Partial Commencement of Central Bank (Individual Accountability Framework) Act 2023
Many provisions of the Central Bank (Individual Accountability Framework) Act 2023 (the “Act”) (but not the individual accountability and standards) were brought into effect on 19 April 2023.
Once fully commenced, the Individual Accountability Framework (“IAF”) is intended to confer powers on the Central Bank of Ireland (“CBI”) to strengthen and enhance individual accountability in the management and operation of regulated financial service providers (“RFSP”). The IAF comprises four key components:
- a senior executive accountability regime (“SEAR”) which will require in-scope firms to determine where responsibility and decision-making lie within the firm’s senior management structure, and which imposes a “duty of responsibility” on senior executives;
- common conduct standards which apply to persons in controlled functions (“CFs”), additional conduct standards which apply to individuals in pre-approval controlled functions (“PCFs”) (together, the “Conduct Standards”) and business standards which apply to regulated firms;
- enhancements to the CBI’s existing fitness and probity (“F&P”) regime; and
- amendments to the CBI’s administrative sanctions procedure (“ASP”).
Our briefing (here) provides further detail on the Act and the CBI’s recent consultation on the IAF framework.
Summary of the Commenced Provisions
A statutory order (here) commenced Parts 1, 3 (other than section 10), 4, 5, 6 and 7 of the Act, with effect from 19 April 2023.
Part 1 concerns standard preliminary matters, including definitions and commencement arrangements.
Part 3 extends the CBI’s F&P regime to certain categories of holding companies.
Part 4 concerns the ASP, enabling the CBI to bring enforcement actions directly against individuals for breaches of their obligations rather than only for their participation in breaches by the firm.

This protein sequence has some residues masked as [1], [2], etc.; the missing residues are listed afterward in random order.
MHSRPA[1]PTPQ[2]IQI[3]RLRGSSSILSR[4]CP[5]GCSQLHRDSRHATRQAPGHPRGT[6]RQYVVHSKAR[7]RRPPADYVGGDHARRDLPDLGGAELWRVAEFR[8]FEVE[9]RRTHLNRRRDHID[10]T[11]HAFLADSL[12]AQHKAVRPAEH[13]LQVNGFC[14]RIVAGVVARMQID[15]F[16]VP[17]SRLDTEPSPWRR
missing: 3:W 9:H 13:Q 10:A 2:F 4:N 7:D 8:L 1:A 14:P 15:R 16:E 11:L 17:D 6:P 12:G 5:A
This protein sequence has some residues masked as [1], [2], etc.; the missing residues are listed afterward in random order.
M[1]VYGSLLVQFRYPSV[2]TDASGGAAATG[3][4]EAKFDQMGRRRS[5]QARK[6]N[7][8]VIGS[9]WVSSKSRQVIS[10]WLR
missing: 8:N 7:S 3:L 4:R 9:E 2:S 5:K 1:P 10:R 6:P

Additionally, Parts 3 and 4 of the Act amend preceding legislation, to ensure conformity with standards of fair procedure, as outlined by the Supreme Court in the Zalewski case1 (see our briefing here).
Part 5 provides for a process of limited disclosure whereby privileged material can be provided to the CBI, without waiving the privilege associated with that material, for other purposes.
Finally, Parts 6 and 7 address miscellaneous and transitional matters.
Minister McGrath has confirmed that commencement of the Act’s remaining provisions, concerning SEAR (Part 2), the conduct standards and the F&P certification requirement, will occur later in the year, following the CBI’s public consultation (here), which runs until 13 June 2023.
In the meantime, firms should prepare for the full commencement of the IAF. Our IAF hub (here) provides in-depth guidance, with further briefings and commentary available.
Also contributed by David O’Keeffe Ioiart
- Zalewski v Adjudication Officer and WRC, Ireland and the Attorney General  IESC 24.
This document has been prepared by McCann FitzGerald LLP for general guidance only and should not be regarded as a substitute for professional advice. Such advice should always be taken before acting on any of the matters discussed.